The Stem Cell Debate

Purpose. The use of human embryos for stem cell based researches is currently high on the ethical and political agenda in many countries. Despite their immense plasticity and promising potential in regenerative and reconstructive medicine, the use of human embryonic stem cells (HESC) remains controversial because of their derivation from killing early embryos. This paper addresses complex bio-ethical and social issues related with the instrumental use of embryos and HESC in context of state-of-the-art research on development of stem cell based transplantation therapy.

Methods. Published literature with strict inclusion and exclusion criteria was extensively reviewed through use of general and meta search engines to elucidate the applications and implications of HESC in modern medicine. A systematic meta-analysis of 95 representative articles from the year 2000-2010 was performed.

Results .Numerous studies have demonstrated that environmental, political, and societal factors are important contributors to the development of stem cell researches and policy models in any country. The therapeutic potential of HESC is indisputable but complex social and moral issues remain hopelessly intertwined beneath the pleasant facade.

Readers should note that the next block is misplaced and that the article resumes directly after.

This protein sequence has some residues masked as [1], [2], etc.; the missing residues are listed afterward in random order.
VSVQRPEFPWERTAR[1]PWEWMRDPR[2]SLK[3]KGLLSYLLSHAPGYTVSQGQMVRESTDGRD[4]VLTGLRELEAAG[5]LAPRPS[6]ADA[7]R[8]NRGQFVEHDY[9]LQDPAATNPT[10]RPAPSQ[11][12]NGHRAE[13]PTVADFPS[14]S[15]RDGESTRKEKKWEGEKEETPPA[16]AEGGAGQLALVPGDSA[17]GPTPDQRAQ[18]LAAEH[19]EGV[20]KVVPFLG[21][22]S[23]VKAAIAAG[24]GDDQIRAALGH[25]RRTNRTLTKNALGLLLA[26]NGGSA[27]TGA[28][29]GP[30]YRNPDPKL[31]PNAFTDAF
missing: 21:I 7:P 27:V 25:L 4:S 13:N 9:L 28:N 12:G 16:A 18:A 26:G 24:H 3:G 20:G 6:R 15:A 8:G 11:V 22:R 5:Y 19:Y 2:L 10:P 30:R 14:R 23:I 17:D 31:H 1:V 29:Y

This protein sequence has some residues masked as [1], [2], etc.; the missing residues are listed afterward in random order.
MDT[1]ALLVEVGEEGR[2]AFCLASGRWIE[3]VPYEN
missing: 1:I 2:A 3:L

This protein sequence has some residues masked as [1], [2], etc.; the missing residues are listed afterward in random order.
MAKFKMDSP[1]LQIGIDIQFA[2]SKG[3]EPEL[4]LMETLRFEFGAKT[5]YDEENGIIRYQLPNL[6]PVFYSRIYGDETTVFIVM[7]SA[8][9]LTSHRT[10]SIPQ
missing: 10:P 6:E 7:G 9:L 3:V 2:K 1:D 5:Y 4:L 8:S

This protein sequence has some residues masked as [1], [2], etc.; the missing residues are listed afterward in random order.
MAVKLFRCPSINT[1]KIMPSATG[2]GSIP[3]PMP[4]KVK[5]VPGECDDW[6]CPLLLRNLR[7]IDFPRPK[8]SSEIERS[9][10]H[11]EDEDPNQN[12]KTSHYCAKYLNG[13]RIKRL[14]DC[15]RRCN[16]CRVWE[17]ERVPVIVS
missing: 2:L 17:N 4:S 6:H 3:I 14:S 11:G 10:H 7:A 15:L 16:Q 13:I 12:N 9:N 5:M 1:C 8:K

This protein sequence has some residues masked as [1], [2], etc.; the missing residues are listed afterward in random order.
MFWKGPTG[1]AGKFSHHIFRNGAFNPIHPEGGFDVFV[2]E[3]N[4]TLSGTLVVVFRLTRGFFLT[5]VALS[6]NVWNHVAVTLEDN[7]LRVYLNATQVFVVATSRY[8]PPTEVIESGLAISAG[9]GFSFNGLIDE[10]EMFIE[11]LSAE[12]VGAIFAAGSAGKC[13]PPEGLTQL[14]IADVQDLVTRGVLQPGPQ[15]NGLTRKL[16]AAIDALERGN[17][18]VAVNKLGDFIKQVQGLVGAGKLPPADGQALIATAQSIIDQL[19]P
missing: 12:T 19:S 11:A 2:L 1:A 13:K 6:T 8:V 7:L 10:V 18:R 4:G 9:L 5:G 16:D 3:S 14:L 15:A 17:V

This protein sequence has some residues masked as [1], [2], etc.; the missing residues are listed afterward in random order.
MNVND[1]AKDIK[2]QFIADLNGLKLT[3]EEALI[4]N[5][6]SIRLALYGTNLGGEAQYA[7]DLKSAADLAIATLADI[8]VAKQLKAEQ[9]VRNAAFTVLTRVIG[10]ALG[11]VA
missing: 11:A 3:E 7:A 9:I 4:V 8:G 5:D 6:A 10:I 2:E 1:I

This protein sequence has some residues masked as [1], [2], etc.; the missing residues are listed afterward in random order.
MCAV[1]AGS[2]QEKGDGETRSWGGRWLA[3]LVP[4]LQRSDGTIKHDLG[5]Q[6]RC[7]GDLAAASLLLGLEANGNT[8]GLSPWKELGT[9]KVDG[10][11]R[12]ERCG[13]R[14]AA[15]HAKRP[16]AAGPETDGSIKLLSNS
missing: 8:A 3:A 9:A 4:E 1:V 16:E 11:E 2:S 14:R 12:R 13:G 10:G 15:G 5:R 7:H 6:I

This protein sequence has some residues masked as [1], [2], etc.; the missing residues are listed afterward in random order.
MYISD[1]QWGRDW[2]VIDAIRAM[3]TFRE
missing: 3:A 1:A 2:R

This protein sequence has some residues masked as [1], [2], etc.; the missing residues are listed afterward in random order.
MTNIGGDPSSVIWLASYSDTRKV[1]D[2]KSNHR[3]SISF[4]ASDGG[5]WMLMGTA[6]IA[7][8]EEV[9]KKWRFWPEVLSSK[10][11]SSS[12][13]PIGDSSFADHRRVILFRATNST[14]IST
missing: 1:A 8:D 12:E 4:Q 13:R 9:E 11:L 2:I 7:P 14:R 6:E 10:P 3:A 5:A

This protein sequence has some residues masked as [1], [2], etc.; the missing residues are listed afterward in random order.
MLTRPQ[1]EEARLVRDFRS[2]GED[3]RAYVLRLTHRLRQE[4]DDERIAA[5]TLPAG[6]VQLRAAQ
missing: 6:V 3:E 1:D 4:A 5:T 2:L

Conclusions. Stem cell research is dynamic and alluring. It opens up novel therapeutic avenues to alleviate most of Man's ailments at the cellular level, in terms of organ replacement, reversing ageing and disease phenomenon and eliminating congenital or inherited disorders. Yet there are many questions and `unknowns' in terms of crossing moral, religious and biological boundaries when it comes to matters of deciding about 'Life &death' , 'Eternal life' , 'Chimeras', 'A-temporal existence' , 'Teratogenecity' , 'Immune rejections'…. The list is long and demands some serious reflection. New insights into the effectiveness, risks and usefulness of HESC and exploring various uncontroversial alternatives may have immediate consequences for the ethical evaluation and legal standardization of the isolation of HESC. While a categorical ban on reproductive cloning is at present unjustified and premature; stem cell debates must be progressed with caution to avoid untimely political truncation of the true potential of these cells. In the end, the wisdom to choose wisely between 'responsible utilization' and 'senseless exploitation' rests with us.

Author(s): Tehseen Fatima Ali1 , Dr. Tabinda Hasan, Dr. A. R. Siddiqui

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